Birmingham City Council have said that “there is no alternative”. Yet, millions of pounds are poured into the city’s commercial district, athletics matches and other pet projects.
Less than two years after opening, the £188m Library of Birmingham has become the city’s white elephant and the 38 community libraries are under equal threat. Every day, queues of disappointed citizens – of all ages, all ethnicities, employed and unemployed – mark the loss caused by the cuts to staff, opening hours, and outreach work. Like the rest of the national austerity agenda, library cuts are ideologically inspired, and will affect the poorest the most.
We cannot stand for this. It is not good enough for the people of Birmingham.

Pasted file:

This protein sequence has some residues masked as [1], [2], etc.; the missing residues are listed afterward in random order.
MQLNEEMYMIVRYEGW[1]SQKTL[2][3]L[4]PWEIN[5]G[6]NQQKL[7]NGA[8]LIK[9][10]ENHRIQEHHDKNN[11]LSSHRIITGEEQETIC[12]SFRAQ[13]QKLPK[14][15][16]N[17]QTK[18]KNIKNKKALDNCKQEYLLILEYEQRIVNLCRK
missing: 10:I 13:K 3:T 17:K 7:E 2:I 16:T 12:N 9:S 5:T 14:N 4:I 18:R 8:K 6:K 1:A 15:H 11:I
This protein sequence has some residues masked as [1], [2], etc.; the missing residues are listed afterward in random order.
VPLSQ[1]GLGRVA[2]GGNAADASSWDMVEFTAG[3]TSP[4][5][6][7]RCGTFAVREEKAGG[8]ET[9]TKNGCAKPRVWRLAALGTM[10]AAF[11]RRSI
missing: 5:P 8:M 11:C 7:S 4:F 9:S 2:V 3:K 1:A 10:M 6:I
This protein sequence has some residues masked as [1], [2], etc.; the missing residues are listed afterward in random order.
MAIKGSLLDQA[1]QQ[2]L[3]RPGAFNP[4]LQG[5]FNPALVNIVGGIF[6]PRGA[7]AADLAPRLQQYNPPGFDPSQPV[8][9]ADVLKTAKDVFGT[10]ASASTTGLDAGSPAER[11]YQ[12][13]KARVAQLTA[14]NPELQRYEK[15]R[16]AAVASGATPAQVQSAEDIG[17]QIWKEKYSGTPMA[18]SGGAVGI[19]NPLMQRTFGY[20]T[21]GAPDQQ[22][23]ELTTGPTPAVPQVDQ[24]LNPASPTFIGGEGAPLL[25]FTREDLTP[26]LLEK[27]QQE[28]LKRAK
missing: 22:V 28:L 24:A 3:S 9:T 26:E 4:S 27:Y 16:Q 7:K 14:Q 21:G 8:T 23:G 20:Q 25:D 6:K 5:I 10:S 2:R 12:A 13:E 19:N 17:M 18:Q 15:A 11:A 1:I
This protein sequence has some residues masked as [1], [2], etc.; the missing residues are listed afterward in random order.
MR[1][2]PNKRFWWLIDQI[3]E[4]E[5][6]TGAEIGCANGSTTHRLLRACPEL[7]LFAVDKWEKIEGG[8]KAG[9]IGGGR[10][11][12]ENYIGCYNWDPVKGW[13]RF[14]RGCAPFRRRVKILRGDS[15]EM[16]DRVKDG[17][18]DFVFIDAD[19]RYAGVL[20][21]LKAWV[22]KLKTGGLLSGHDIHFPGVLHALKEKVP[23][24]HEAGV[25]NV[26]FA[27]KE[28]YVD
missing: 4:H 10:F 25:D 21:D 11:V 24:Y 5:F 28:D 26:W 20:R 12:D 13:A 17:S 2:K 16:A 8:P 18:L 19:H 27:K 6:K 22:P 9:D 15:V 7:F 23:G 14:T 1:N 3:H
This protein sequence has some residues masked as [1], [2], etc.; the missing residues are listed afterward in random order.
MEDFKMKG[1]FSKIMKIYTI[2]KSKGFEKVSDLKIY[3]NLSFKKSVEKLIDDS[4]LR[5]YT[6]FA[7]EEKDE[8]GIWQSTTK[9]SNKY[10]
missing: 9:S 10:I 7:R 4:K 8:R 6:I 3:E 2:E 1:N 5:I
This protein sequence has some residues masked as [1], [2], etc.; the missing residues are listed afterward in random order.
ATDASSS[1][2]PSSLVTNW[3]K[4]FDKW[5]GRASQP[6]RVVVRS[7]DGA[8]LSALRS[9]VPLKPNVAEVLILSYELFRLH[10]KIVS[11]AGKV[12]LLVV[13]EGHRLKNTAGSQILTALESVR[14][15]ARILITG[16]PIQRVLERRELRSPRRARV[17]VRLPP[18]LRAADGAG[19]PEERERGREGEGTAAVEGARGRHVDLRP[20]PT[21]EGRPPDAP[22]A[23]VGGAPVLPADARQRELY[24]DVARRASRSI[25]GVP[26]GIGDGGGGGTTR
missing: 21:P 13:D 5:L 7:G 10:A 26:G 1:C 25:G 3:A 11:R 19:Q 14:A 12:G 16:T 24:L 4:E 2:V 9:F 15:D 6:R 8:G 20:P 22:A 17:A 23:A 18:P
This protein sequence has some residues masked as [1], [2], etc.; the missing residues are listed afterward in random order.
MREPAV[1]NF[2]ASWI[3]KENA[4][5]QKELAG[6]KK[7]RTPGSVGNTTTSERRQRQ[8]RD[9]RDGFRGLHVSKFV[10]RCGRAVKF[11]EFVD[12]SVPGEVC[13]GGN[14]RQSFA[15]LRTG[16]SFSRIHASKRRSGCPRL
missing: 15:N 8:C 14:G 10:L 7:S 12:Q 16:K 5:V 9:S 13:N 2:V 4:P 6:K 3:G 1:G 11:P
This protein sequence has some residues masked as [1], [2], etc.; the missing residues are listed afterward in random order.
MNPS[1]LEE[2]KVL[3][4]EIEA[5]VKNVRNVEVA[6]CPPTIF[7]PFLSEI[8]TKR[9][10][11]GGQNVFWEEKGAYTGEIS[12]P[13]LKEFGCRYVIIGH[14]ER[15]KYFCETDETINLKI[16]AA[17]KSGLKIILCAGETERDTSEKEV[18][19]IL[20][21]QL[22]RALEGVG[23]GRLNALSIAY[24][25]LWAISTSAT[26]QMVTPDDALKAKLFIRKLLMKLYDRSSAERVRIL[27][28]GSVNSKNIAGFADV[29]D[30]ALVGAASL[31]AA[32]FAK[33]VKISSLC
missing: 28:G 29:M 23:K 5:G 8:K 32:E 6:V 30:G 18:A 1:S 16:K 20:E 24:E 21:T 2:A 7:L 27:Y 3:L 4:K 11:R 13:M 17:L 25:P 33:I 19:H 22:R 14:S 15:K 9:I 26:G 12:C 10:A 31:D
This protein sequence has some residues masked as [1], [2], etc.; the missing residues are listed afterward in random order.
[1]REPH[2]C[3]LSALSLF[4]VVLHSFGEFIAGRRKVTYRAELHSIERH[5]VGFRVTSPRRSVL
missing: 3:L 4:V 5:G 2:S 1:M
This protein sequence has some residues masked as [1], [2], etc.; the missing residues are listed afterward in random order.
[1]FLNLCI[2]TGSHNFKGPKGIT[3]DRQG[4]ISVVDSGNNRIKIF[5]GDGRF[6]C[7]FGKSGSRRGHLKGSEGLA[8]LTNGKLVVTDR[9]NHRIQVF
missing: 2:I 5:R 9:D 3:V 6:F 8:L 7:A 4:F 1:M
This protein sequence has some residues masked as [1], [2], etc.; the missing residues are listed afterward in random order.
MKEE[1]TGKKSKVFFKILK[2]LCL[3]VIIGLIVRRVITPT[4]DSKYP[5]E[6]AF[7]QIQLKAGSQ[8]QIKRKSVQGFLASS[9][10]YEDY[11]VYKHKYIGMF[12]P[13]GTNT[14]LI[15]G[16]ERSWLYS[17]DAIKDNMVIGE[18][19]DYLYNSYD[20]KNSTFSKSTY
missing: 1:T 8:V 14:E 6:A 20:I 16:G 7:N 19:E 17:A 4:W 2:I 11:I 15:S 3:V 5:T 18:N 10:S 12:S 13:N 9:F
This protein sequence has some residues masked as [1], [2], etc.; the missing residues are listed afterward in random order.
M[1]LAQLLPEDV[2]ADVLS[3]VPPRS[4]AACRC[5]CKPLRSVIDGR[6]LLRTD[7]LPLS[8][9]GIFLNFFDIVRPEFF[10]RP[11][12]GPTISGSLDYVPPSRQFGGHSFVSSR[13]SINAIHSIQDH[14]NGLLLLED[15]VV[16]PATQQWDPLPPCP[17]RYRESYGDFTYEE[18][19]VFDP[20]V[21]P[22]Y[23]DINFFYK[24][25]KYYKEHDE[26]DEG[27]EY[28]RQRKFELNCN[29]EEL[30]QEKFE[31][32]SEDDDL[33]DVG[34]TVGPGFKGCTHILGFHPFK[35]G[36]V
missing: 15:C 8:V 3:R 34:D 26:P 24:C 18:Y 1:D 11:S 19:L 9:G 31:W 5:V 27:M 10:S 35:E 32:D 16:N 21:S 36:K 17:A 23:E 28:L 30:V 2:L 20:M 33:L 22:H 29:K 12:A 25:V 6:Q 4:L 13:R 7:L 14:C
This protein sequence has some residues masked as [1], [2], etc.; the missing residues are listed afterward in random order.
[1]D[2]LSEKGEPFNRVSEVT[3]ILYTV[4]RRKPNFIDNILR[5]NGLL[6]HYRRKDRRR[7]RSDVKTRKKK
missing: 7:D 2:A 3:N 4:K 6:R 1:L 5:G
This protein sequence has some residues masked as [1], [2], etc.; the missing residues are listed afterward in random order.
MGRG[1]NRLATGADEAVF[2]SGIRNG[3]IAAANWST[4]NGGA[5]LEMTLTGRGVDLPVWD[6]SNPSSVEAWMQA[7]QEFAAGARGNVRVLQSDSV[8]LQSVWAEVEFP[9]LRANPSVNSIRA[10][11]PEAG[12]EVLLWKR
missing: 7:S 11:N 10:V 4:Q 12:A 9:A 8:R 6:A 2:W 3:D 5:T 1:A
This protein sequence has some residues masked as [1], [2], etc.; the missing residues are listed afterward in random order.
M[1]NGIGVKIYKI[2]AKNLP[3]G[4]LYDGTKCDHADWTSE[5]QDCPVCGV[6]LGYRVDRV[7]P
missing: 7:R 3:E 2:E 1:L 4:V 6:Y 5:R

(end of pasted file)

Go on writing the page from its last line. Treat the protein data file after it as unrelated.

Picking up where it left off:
WHAT IS HAPPENING TO THE LIBRARY OF BIRMINGHAM?
– Staff redundancies equivalent to 90 full-time posts have forced massive cuts to opening hours
– No new books; no business and IT advice; not enough access to study space and PCs
– No community outreach: no story times for children; no schools events or holiday activities
– Limited access to the internationally important City and Photography Archives and Special Collections
WHAT IS PROPOSED FOR BIRMINGHAM’S COMMUNITY LIBRARIES?
The uncertainty on the future of these 38 libraries continues. The plans include:
– Closures and reduced hours
– Many staff redundancies
– Few new book purchases
– Reduced services, in some cases only machine operated book issue
– Libraries hived off on the road to eventual privatisation
JOIN US: Saturday 13th June,12 noon at the Bullring, or 12.30 at the Council House. Meet at the Bullring, outside Waterstones at 12 noon. We will march down New Street, to the Council House in Victoria Square for a rally at 12.30 with speeches, songs, poetry and performances, representing the city’s rich cultural and political character.